The mass was therefore excised by segmentectomy of the V hepatic segment, and after that the patient had an uneventful postoperative course.
The liver lesion was 3 cm in the larger size; growing within a bile duct as a well demarcated large mass, no dilatation, stone or mucin were found in the large intrahepatic bile ducts around the lesion. Samples of the lesion were formalin fixed, paraffin embedded and stained with hematoxylin and eosin (H&E) and Alcian Blue and periodic acid Schiff stain (AB-PAS).
The immunohistochemical test showed a diffuse CK7+/CK20- pattern of neoplastic cells. The apomucines MUC5AC and MUC6 were positive in more than 50% of neoplastic cells, indicating a gastric foveolar phenotype while CDX2 and MUC2 were negative, indicating that intestinal phenotype was completely absent; also MUC1 was negative. On the basis of these findings a diagnosis of borderline (gastric type) was made.
Intraductal papillary mucinous tumor of the bile ducts is characterized by innumerable frondlike infoldings of proliferated columnar epithelial cells and slender fibrovascular stalks that are supported by connective tissue from the lamina propria [1, 2]. At histopathologic analysis it may present as adenocarcinoma, adenoma, dyspalsia or as a mixed form .
Papillary cholangiocarcinoma rappresents 3–5% of the reported cholangiocarcinomas .
Intraductal papillary tumor produces a variable amount of mucin that may be retained in the lesion. Some tumors produce a large amount of mucin that is discharged into the bile ducts and may intermittently and partially impede the flow of bile juice, causing obstructive jaundice, sometimes complicated by cholangitis or stone formation. Endoscopy may show mucin draining from the papilla of Vater. This condition is diagnostic of a mucin-producing tumor of the bile or pancreatic ducts. When the mucin flow obstructs the duodenal papilla, both proximal and distal to the tumor bile ducts become diffusely dilated. So dilatation can be caused by the presence of the lesion as by the mucin excretion. Dilatation may affect only the segmental or lobar bile ducts or the entire biliary tree depending on the location of the cause. Moreover, the dilatation in bile ducts containing tumor may be disproportionate with that in the surrounding biliary tree [1, 2].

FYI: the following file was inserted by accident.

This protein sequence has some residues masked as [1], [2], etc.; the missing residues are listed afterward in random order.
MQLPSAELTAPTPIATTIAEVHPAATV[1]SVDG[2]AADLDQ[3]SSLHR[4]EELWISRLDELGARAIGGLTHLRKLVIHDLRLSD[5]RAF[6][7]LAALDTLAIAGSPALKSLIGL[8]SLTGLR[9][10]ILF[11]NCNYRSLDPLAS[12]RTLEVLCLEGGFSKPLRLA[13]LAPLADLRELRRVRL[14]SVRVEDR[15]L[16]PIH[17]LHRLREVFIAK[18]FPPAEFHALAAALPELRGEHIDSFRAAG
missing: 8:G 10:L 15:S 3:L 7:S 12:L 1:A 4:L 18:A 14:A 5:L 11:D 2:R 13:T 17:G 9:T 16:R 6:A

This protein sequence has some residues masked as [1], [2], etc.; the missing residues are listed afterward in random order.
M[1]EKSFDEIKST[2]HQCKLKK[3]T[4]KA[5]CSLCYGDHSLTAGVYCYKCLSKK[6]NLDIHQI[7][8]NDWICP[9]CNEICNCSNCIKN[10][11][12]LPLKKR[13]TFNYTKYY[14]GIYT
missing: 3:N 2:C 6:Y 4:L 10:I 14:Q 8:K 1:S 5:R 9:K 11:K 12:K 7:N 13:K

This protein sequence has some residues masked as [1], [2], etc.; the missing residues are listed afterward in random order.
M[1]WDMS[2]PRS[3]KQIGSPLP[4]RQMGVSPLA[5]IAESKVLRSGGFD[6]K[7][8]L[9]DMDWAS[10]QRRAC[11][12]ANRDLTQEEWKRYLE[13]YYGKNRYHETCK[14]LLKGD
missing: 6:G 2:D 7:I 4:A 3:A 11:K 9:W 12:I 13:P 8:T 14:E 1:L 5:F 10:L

The clinical manifestations are consisting in upper abdominal pain, episodic biliary pain, fever and jaundice. These symptoms are related to the recurrent obstruction of the bile ducts .